The Time Is Now Ripe for Starting Your Own Business Enterprise

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How many times have you asked yourself that the best idea for all concerned might be to take a risk and start your own business venture, based on an idea that has been percolating slowly in the creative recesses of your brain for years?  If the issue of timing is the one factor holding back your creative efforts to be your own boss, then think again.  The best time to start a new enterprise is when the natural business cycle has bottomed out and begun a new ascension to a peak.

The business cycle is a known fact, always moving in waves, both up and down.  It is common sense to want “to catch the wave” on the rise, so to speak, to improve your chances for success.  You may have heard all kinds of statistics related to failures in the business world for new ventures.  Many of these failed attempts have more to do with when they opened their doors than with how well they performed.  We have what is called a “service-driven” economy, comprised of nearly 75% of service type businesses that depend solely on the ability of consumers to purchase their offerings.

Consumer confidence is rising.  Presidential elections has helped remove another level of uncertainty in the market, and economic data releases, though not as high as everyone would like, do show signs of steady improvement.  The “wave” is building.  If you truly want to run your own show, the time is now to begin your critical planning and preparation phase.  Yes, starting a new venture can be a daunting task, but there are several supportive websites on the Internet that will guide you each step of the way.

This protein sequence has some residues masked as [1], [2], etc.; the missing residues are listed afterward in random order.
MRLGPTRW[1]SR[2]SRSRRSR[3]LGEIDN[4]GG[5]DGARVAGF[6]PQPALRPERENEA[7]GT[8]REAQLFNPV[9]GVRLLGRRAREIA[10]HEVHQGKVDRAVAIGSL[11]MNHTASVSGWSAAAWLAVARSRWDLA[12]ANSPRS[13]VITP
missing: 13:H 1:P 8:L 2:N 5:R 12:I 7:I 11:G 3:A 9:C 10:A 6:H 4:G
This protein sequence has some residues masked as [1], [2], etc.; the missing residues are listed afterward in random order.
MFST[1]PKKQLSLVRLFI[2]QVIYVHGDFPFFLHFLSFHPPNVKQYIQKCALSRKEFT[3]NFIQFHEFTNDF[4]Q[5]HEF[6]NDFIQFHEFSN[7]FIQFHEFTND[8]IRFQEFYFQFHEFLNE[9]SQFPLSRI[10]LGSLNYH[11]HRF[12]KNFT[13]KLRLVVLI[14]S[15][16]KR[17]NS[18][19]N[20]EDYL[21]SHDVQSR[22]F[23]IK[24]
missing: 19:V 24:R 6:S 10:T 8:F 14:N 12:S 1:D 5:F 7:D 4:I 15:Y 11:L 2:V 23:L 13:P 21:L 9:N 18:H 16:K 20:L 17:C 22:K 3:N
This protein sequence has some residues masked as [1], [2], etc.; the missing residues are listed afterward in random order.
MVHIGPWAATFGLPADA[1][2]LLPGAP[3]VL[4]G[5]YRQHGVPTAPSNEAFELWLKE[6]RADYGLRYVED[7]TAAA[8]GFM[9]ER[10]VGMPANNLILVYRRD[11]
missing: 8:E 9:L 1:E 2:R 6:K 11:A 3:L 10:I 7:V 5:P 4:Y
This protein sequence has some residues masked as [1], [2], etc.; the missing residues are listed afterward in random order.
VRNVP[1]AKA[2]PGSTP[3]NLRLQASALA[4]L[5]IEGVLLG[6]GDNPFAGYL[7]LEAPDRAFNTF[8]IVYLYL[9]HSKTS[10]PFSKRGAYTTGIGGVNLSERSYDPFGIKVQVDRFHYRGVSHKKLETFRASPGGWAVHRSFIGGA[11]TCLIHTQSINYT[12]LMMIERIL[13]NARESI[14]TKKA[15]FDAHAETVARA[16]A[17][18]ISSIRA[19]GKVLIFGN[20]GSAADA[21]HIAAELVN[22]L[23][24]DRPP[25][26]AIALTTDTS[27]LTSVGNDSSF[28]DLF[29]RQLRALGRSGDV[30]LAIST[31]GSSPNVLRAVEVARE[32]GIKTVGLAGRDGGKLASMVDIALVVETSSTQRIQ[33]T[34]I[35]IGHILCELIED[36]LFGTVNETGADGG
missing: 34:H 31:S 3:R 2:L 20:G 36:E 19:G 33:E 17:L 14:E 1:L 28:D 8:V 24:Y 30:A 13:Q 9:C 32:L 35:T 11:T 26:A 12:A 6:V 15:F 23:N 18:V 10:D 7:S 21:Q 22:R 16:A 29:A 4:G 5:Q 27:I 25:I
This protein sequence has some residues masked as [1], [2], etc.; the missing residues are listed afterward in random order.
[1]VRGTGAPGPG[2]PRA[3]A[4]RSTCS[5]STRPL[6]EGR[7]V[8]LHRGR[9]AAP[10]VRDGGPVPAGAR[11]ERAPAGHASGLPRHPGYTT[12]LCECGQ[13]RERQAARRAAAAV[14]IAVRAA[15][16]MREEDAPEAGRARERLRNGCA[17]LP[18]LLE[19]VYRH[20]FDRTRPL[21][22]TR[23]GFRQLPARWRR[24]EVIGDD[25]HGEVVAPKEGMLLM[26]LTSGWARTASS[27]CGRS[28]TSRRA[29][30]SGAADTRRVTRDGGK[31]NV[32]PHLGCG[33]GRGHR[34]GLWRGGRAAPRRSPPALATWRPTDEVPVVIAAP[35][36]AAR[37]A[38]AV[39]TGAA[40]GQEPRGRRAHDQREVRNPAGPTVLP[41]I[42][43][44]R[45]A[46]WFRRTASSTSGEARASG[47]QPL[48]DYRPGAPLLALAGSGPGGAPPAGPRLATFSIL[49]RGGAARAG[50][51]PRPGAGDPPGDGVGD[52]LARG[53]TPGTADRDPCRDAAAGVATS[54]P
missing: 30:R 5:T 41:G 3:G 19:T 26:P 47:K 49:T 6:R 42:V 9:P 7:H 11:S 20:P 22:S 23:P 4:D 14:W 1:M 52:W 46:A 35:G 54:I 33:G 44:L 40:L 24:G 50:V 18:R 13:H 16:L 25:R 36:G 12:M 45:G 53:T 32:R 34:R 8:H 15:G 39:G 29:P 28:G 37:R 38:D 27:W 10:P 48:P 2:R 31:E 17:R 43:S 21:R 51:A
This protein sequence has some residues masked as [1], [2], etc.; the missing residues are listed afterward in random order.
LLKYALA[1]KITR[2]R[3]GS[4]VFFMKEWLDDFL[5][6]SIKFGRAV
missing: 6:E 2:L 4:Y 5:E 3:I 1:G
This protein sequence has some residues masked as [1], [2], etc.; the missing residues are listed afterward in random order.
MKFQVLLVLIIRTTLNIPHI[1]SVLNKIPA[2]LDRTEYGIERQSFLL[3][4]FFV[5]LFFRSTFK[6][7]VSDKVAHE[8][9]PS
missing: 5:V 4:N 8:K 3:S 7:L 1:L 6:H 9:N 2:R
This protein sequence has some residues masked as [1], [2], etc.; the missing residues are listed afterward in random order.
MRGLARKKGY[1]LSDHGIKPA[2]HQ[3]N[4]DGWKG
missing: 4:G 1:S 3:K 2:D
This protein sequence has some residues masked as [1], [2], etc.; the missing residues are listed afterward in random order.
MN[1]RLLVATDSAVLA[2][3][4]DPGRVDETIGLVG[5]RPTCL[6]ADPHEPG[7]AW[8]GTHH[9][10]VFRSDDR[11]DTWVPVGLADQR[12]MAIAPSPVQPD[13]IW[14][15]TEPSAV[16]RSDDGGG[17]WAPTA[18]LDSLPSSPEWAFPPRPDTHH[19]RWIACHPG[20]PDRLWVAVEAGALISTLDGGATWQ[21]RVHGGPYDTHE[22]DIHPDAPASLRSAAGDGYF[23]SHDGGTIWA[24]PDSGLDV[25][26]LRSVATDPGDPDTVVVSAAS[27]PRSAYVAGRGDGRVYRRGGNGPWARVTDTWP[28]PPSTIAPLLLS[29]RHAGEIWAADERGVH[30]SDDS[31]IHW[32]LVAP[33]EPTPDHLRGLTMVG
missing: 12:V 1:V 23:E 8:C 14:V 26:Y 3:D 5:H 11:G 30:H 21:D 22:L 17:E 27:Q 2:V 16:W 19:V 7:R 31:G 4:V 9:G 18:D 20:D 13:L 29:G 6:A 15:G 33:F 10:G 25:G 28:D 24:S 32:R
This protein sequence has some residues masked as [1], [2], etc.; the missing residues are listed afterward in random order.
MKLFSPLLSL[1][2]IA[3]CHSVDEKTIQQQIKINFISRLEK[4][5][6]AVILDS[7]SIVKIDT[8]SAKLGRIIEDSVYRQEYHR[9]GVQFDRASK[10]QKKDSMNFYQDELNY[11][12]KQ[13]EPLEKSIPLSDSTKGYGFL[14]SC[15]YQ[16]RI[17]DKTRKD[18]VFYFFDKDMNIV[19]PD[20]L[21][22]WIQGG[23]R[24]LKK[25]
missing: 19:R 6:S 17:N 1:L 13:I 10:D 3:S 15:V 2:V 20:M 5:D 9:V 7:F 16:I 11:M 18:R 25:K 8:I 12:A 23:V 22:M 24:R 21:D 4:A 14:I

Expanding your “idea” into its broader concepts down on paper is the first step.  This outline, or business plan, if you will, has many uses.  The exercise will help enumerate the many details that must be addressed on the front end in order to persuade your bankers, investors, vendors, and ultimately customers to believe in you and help to get you started.  Be sure to contact someone at the Small Business Administration (“SBA”) or a local development center in your state for additional guidance, as well.

What are the major areas to focus on?  There are three – sales and marketing, logistics, and money matters.  Here are a few comments on each topic:

  • Sales and Marketing:  Your product or service must be something that solves a problem for someone else, and you must have the capability to sell it broadly to earn increasing revenues over time.  Sales are the lifeblood of every enterprise.  Build your sales unit early on to find out what works and what does not.  Your final offering will be different than where you started, so accept this need for early change and adapt.  Growth is very important early on, but “profitable” growth must be your eventual goal;
  • Logistics:  Supporting the sales effort will be your back office operations that produce the product, manage the inventory, and deliver the goods directly to the customer.  Customer service is important, too.  Quality at low cost is a winning formula in any business sector;
  • Money Matters:  You need capital to build and grow your business.  Investment capital will come from you, your friends and family, and anyone else that you can convince, including your local banker.  Once up and running, converting sales directly to cash will be your next objective.  Once again, there are many websites that can assist your finding the right merchant processing business partner to help in this area.

Maria Rinaldi is an entrepreneur and lead editor for Better Merchant Accounts, a website that strives to provide visitors with the best offers for a new merchant account solution.

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